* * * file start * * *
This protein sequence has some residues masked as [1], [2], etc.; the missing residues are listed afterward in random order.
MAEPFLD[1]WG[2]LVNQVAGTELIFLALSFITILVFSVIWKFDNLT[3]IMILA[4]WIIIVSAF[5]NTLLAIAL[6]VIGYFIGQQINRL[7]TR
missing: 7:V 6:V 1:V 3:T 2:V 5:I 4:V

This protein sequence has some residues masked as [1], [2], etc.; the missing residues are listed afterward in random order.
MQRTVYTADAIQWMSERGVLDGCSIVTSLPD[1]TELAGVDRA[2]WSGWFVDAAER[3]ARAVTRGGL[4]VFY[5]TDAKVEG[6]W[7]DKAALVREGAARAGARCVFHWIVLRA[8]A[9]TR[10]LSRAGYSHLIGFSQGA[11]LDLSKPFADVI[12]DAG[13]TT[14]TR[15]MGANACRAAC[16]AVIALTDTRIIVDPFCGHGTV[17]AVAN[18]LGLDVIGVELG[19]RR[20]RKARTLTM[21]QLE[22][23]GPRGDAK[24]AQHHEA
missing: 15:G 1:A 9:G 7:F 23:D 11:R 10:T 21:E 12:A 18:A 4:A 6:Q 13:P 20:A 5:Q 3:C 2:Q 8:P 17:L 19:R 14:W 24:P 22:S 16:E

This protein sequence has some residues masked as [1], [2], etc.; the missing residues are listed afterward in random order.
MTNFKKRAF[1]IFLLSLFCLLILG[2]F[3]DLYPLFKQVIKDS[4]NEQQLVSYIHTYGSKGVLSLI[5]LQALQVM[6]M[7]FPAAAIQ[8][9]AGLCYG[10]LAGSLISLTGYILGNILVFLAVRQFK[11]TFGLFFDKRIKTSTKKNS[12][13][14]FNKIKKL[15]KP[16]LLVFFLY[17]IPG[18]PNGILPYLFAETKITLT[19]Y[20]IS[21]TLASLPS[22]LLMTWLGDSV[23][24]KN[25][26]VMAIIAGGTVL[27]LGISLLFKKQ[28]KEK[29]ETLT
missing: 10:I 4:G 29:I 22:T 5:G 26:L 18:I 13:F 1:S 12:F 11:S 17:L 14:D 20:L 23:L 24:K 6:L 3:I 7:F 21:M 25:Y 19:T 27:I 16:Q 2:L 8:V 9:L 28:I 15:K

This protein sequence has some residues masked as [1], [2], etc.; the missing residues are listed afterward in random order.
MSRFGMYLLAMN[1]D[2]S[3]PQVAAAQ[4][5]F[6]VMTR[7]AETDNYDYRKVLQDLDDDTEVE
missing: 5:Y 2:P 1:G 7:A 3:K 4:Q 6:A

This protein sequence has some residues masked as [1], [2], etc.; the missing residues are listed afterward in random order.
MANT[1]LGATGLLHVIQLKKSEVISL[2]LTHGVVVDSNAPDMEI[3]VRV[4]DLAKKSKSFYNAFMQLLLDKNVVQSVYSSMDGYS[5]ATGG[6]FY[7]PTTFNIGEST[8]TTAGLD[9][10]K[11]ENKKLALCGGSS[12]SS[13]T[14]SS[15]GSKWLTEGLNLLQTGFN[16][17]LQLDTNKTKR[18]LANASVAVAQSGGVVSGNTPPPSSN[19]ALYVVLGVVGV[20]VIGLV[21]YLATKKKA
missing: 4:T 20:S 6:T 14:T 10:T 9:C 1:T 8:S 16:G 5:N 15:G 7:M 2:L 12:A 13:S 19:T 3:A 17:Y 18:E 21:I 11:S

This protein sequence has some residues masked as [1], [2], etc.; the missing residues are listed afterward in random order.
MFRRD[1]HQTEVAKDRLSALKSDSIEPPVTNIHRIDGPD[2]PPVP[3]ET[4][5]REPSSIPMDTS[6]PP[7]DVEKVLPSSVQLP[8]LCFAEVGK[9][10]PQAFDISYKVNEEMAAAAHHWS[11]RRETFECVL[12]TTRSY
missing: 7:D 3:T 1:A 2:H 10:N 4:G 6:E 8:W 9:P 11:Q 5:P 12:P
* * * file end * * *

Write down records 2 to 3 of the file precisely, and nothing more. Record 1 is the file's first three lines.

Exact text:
This protein sequence has some residues masked as [1], [2], etc.; the missing residues are listed afterward in random order.
MQRTVYTADAIQWMSERGVLDGCSIVTSLPD[1]TELAGVDRA[2]WSGWFVDAAER[3]ARAVTRGGL[4]VFY[5]TDAKVEG[6]W[7]DKAALVREGAARAGARCVFHWIVLRA[8]A[9]TR[10]LSRAGYSHLIGFSQGA[11]LDLSKPFADVI[12]DAG[13]TT[14]TR[15]MGANACRAAC[16]AVIALTDTRIIVDPFCGHGTV[17]AVAN[18]LGLDVIGVELG[19]RR[20]RKARTLTM[21]QLE[22][23]GPRGDAK[24]AQHHEA
missing: 15:G 1:A 9:G 7:F 23:D 11:R 10:T 21:E 12:A 18:A 4:A 6:Q 13:P 20:A 5:Q 3:C 2:Q 8:P 17:L 19:R 14:W 24:P 22:S 16:E

This protein sequence has some residues masked as [1], [2], etc.; the missing residues are listed afterward in random order.
MTNFKKRAF[1]IFLLSLFCLLILG[2]F[3]DLYPLFKQVIKDS[4]NEQQLVSYIHTYGSKGVLSLI[5]LQALQVM[6]M[7]FPAAAIQ[8][9]AGLCYG[10]LAGSLISLTGYILGNILVFLAVRQFK[11]TFGLFFDKRIKTSTKKNS[12][13][14]FNKIKKL[15]KP[16]LLVFFLY[17]IPG[18]PNGILPYLFAETKITLT[19]Y[20]IS[21]TLASLPS[22]LLMTWLGDSV[23][24]KN[25][26]VMAIIAGGTVL[27]LGISLLFKKQ[28]KEK[29]ETLT
missing: 10:I 4:G 29:I 22:T 5:G 26:L 18:I 13:F 1:S 12:F 11:S 17:L 14:D 20:L 23:L 24:K 6:L 3:I 7:F 21:M 25:Y 19:T 27:I 16:Q 2:L 8:V 9:L 28:I 15:K